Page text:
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Downtown development raises debate

A downtown site has become the source of debate in Okotoks.
Ed Pohve, proprietor of Bistro 1882, feels that developing a public space on the Landmark site would help increase foot traffic in downtown Okotoks.
Ed Pohve, proprietor of Bistro 1882, feels that developing a public space on the Landmark site would help increase foot traffic in downtown Okotoks.

A downtown site has become the source of debate in Okotoks.

Known as the Landmark site, land at McRae Street and Clark Avenue, across the street from Monkey Mountain Toys and Games, has recently drawn the attention of potential businesses looking to set up shop in Okotoks.

To accommodate those businesses – including a microbrewery – Okotoks council changed the land use of the site to direct control, allowing for a microbrewery at the location provided certain parameters are met, like design control and ensuring the building would be odour-free.

Director of development services Michael MacIntyre said the microbrewery is one of about four potential business that have shown interest in the Landmark site. The Town is preparing to bring in a business that will bring some vitality to downtown, he said.

“The community sustainability plan talks about animating the downtown, which is a fancy way of saying having enough business or critical mass of different types of businesses, specialty shops, restaurants, entertainment venues, that would bring more people into the downtown,” said MacIntyre. “We’re talking about both residents as well as tourists.”

Some people have expressed a desire to see a new plaza erected on the site, which would be in keeping with recommendations from tourism consultant Roger Brooks, who worked with the Town in 2015-2016, he said.

The plaza envisioned by the branding team would include some small shops around a central area that could accommodate programming, like a skating rink in the winter, he said. After some study it was determined the Landmark site wouldn’t be large enough to support the plaza the Town is looking for, he said.

“I think people have a pretty good handle on what that plaza needs to look like, but they haven’t identified where that ideal location is,” said MacIntyre. “That’s not going to be on this site, but it’s still something we’re working on.”

Okotoks resident Naydene Lewis said she’s concerned about the type of development Town council is considering on the Landmark site.

She said she’d prefer to see it used as an entertainment area for families, along the lines of the plaza suggested by Brooks. The site poses its own challenges, being removed slightly from the existing Olde Towne Okotoks plaza, she said.

“I don’t have the answer,” said Lewis. “I guess it’s a wait and see, and hopefully whatever goes there, the microbrewery or distillery or whatever, will have a strong business sense and will be able to draw the people in.

“As long as it’s not on the taxpayers’ dime, I’m all for it.”

MacIntyre said budget is a major issue with developing a plaza. By allowing a business to open on the Landmark site instead, the Town can benefit from a surge in the local economy rather than spending taxpayer dollars, he said.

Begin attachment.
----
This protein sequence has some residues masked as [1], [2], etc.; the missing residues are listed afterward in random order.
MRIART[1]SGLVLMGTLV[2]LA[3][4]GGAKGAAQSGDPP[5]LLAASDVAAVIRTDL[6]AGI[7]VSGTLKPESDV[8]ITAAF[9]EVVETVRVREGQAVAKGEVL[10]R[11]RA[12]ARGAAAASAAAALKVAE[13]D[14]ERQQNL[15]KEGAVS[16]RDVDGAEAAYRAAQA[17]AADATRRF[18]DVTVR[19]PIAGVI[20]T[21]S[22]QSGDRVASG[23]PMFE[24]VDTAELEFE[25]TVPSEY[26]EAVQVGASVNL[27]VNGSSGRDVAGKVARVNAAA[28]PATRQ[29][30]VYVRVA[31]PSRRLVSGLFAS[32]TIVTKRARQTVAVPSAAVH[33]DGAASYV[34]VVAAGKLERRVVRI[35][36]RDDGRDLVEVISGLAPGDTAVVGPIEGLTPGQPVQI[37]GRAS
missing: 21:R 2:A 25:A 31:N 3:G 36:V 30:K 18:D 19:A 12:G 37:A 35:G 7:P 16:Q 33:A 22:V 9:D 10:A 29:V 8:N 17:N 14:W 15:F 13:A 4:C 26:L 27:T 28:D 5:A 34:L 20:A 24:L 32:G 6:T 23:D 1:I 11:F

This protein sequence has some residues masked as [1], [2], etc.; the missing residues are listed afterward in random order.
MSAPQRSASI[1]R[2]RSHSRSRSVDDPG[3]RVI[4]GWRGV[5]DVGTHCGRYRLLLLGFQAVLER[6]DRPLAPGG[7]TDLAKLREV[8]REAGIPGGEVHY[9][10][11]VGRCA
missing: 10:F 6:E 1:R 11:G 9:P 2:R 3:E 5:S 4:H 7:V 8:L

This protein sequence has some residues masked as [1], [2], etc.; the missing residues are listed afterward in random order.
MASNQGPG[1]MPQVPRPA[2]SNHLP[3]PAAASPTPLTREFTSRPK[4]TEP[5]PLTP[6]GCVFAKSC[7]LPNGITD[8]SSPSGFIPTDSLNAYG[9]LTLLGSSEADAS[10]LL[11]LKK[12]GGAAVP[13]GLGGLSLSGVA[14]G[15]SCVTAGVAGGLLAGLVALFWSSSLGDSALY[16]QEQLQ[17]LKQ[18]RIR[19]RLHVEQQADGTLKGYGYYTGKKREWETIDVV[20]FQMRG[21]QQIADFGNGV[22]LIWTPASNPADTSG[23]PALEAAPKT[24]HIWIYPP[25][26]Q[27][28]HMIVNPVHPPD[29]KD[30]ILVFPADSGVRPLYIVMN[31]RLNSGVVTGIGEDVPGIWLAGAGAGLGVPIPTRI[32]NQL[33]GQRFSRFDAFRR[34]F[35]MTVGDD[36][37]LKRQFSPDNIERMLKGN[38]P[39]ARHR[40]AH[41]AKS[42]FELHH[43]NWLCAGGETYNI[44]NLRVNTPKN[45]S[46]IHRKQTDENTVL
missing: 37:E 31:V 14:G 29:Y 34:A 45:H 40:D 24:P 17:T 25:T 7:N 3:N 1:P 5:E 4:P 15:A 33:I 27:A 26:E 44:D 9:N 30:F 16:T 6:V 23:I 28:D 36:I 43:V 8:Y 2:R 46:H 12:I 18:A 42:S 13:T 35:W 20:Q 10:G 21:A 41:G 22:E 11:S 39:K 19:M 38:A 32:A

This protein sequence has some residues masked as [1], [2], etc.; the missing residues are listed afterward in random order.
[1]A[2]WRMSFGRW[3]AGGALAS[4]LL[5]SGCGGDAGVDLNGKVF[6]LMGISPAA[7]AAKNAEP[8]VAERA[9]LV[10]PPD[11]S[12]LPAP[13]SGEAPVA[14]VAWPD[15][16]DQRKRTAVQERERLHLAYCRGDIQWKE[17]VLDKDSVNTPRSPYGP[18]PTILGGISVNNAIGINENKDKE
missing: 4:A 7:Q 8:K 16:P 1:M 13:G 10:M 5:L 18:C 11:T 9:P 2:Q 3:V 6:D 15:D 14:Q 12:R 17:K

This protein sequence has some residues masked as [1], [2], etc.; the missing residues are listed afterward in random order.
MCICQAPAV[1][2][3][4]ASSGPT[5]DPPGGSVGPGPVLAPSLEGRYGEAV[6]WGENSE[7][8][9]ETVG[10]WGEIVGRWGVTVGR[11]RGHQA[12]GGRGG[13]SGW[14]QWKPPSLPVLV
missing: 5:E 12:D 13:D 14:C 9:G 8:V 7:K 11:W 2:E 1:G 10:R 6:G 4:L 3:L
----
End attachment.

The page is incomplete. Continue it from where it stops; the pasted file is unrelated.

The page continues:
“We have control as the landowner, the seller of the property if council decides to sell,” said MacIntyre. “The types of uses we’re looking for are things that support the vision of entertainment and eating establishments.”

The direction of development will ultimately be up to council, he said. It’s been a long and slow process because the Town wants to make sure the right choices are made, he said, and it’s time to make decisions and move ahead.

Ed Povhe, Okotoks resident and owner of Bistro 1882 on North Railway Street, said he’s pleased to see some movement on the property and forward momentum in the downtown.

“I’ve been here six years and there’s been absolutely no investment in the downtown really, and all the way around the town tens of millions of dollars of investment,” said Povhe. “This has been hard to watch.”

As a member of the Downtown Steering Committee and the Olde Towne Okotoks merchants group, he said he’s been part of the process in rebranding downtown and has been disappointed to see it take so long to implement any changes.

Seeing the outskirts of town, such as the business park and retail areas in south Okotoks, develop while downtown remained at a stand-still was tough, he said.

“When you have investment in a town and none of it is in the core, to me that’s a problem,” said Povhe. “It’s not like there wasn’t money coming into town, it was just targeted to everywhere but downtown, and that Landmark site is a prime piece of property for downtown, too. You don’t have to be Roger Brooks to know that.”

He said he doesn’t care whether it’s a microbrewery or another use, but something needs to happen on the site to give downtown Okotoks the push it needs to develop and change.

Without businesses or services to attract residents and tourists, Okotoks could be in danger of seeing its downtown become stagnant, he said.

“The best time to plant your tree was 20 years ago, the second-best time is today,” said Povhe. “And that tree hasn’t been planted. Now’s the time to move, to make changes, and it’s moving too slowly for me.

“You just can’t lose your downtown.”


Krista Conrad

About the Author: Krista Conrad

Krista Conrad is the news reporter for Okotokstoday.ca and the Western Wheel newspaper covering Okotoks and Foothills County. For story tips contact kconrad@okotoks.greatwest.ca
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